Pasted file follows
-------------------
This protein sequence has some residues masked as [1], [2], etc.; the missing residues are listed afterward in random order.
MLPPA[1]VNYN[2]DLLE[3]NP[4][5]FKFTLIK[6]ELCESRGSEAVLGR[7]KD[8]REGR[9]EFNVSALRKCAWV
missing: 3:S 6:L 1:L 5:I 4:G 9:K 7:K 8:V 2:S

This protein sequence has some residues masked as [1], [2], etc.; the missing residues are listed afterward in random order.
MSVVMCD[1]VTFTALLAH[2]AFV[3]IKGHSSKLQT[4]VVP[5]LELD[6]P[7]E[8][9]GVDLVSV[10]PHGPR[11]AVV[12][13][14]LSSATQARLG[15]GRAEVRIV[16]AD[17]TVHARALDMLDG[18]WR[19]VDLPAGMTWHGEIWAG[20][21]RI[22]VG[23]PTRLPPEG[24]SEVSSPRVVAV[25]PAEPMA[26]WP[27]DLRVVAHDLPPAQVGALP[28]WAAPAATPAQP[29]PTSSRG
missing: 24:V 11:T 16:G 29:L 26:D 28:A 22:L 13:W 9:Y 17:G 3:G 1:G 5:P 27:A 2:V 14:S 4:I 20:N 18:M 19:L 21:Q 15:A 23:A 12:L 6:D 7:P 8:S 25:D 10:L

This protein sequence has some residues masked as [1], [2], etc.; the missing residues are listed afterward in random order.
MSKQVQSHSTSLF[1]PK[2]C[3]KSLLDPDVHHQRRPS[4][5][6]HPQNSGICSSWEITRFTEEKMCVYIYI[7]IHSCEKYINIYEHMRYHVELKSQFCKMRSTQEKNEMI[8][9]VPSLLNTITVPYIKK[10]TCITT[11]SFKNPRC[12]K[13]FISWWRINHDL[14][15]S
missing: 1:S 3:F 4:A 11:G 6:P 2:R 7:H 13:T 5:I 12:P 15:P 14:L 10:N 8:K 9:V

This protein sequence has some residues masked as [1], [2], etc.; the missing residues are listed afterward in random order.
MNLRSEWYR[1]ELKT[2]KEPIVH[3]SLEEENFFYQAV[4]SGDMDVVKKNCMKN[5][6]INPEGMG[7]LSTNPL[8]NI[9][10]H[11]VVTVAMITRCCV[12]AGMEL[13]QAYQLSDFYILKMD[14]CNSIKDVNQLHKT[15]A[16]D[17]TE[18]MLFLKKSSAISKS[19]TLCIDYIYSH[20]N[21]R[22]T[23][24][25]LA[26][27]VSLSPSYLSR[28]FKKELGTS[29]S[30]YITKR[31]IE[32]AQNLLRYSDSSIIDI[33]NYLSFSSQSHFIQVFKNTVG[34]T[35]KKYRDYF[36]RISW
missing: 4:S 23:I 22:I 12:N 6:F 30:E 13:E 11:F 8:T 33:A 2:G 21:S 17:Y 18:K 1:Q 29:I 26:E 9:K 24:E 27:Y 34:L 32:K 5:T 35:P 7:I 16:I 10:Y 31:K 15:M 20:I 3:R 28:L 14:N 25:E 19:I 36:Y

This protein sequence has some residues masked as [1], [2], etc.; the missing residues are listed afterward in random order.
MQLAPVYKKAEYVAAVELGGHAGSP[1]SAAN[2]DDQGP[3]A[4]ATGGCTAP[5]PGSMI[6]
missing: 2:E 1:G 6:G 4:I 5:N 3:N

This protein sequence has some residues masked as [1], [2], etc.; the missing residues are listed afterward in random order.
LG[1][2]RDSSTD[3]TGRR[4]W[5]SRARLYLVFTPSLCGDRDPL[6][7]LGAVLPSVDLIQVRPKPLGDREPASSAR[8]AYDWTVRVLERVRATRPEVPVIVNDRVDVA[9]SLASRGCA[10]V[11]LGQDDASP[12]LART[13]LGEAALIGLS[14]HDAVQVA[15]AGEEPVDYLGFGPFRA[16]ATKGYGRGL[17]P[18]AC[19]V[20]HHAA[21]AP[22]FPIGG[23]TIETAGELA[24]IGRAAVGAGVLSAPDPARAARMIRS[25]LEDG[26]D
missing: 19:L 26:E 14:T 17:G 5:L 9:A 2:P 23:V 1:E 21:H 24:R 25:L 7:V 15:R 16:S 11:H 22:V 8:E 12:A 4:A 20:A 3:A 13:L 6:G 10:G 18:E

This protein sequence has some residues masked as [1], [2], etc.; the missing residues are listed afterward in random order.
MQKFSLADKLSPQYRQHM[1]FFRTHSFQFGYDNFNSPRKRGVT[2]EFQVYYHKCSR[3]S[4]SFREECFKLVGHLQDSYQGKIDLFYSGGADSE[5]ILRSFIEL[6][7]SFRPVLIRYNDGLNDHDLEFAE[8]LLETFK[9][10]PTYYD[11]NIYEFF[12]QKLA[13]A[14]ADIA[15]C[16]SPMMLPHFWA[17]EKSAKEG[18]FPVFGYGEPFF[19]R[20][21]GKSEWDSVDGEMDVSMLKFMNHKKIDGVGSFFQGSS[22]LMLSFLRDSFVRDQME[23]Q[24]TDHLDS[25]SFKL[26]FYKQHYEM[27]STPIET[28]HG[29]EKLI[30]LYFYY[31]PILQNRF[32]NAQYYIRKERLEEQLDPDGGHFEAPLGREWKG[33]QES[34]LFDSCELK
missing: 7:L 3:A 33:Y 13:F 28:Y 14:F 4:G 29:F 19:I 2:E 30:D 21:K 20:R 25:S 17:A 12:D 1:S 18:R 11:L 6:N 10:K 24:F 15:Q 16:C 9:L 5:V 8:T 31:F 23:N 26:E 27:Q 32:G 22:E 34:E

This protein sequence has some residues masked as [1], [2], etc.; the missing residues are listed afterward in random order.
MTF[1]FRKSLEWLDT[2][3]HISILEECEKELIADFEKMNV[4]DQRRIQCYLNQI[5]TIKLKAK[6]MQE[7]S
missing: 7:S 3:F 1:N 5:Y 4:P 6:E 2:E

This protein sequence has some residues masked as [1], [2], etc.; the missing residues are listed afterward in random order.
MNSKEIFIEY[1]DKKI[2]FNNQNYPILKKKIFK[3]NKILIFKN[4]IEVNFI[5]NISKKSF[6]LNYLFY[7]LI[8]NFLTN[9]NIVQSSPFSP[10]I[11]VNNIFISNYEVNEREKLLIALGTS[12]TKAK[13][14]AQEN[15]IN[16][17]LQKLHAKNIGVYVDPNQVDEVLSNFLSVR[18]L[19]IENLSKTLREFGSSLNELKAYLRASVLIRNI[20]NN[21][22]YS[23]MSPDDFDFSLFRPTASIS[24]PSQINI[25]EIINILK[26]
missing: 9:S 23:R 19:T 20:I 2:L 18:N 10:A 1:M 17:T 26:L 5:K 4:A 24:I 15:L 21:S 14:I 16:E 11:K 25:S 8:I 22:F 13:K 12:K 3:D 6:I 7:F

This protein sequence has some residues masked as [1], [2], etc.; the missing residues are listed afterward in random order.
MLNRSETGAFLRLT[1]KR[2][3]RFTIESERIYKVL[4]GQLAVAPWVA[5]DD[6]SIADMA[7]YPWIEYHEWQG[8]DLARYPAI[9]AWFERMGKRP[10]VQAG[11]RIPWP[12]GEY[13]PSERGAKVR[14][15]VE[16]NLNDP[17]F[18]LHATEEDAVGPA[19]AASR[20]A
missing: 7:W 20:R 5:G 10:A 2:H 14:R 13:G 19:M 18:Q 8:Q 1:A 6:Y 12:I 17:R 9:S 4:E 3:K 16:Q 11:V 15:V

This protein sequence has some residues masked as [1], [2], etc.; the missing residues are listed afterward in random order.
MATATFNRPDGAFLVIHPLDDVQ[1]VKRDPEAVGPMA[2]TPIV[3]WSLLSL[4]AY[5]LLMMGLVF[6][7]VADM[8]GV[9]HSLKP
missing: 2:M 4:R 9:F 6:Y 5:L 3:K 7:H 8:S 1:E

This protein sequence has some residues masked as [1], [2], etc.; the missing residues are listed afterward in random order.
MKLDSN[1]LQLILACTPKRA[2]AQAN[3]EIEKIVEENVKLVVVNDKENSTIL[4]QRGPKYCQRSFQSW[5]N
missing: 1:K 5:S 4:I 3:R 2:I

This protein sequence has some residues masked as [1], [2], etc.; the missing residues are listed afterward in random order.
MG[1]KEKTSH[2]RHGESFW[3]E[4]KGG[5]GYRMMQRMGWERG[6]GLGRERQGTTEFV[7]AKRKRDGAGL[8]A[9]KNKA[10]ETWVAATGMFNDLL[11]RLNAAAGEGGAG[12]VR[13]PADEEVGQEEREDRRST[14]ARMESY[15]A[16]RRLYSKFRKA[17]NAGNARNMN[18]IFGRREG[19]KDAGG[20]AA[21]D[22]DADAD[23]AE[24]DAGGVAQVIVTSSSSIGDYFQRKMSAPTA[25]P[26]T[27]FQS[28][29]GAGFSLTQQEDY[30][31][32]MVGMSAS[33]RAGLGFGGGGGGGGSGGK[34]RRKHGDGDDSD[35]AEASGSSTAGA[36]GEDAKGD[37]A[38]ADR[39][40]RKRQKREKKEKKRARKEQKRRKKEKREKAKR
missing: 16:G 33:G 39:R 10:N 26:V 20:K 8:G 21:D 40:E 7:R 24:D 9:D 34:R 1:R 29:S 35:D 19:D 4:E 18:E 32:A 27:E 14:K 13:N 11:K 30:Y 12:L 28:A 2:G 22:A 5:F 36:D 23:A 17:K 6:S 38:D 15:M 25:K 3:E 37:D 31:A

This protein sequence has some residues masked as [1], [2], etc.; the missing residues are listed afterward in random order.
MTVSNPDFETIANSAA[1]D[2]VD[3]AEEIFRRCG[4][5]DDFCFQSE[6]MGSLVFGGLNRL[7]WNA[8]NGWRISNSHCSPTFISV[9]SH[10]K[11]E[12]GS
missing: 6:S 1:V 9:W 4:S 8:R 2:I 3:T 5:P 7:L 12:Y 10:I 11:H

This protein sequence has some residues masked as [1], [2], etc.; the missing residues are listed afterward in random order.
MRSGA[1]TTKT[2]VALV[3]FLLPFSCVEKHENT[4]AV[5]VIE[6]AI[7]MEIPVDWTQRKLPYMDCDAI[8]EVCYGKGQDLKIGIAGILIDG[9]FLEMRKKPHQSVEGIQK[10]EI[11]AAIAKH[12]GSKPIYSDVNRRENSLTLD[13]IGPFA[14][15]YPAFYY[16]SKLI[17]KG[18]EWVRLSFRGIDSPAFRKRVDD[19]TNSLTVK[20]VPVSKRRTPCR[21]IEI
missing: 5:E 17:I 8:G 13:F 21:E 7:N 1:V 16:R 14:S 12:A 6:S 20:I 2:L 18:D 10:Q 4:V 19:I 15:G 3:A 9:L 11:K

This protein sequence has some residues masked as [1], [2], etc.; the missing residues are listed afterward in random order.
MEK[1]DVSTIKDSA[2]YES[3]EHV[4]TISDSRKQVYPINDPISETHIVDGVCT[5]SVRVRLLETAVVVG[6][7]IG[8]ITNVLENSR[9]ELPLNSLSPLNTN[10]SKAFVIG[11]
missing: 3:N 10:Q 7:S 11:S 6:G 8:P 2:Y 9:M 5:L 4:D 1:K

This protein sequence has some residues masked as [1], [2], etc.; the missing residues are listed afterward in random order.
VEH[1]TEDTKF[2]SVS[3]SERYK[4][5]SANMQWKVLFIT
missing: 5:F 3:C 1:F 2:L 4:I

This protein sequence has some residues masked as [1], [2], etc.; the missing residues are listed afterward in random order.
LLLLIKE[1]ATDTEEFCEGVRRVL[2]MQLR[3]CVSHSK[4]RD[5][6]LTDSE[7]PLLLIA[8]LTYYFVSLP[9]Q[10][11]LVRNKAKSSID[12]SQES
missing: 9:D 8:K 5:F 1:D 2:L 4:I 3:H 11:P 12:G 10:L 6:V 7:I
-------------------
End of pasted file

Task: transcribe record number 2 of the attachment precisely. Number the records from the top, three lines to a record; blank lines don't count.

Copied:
This protein sequence has some residues masked as [1], [2], etc.; the missing residues are listed afterward in random order.
MSVVMCD[1]VTFTALLAH[2]AFV[3]IKGHSSKLQT[4]VVP[5]LELD[6]P[7]E[8][9]GVDLVSV[10]PHGPR[11]AVV[12][13][14]LSSATQARLG[15]GRAEVRIV[16]AD[17]TVHARALDMLDG[18]WR[19]VDLPAGMTWHGEIWAG[20][21]RI[22]VG[23]PTRLPPEG[24]SEVSSPRVVAV[25]PAEPMA[26]WP[27]DLRVVAHDLPPAQVGALP[28]WAAPAATPAQP[29]PTSSRG
missing: 24:V 11:T 16:G 29:L 26:D 28:A 22:L 13:W 9:Y 17:G 3:G 1:G 5:P 27:A 2:V 14:S 4:I 20:N 18:M 19:L 21:Q 15:A 23:A 12:L 6:D 7:P 8:S 25:D 10:L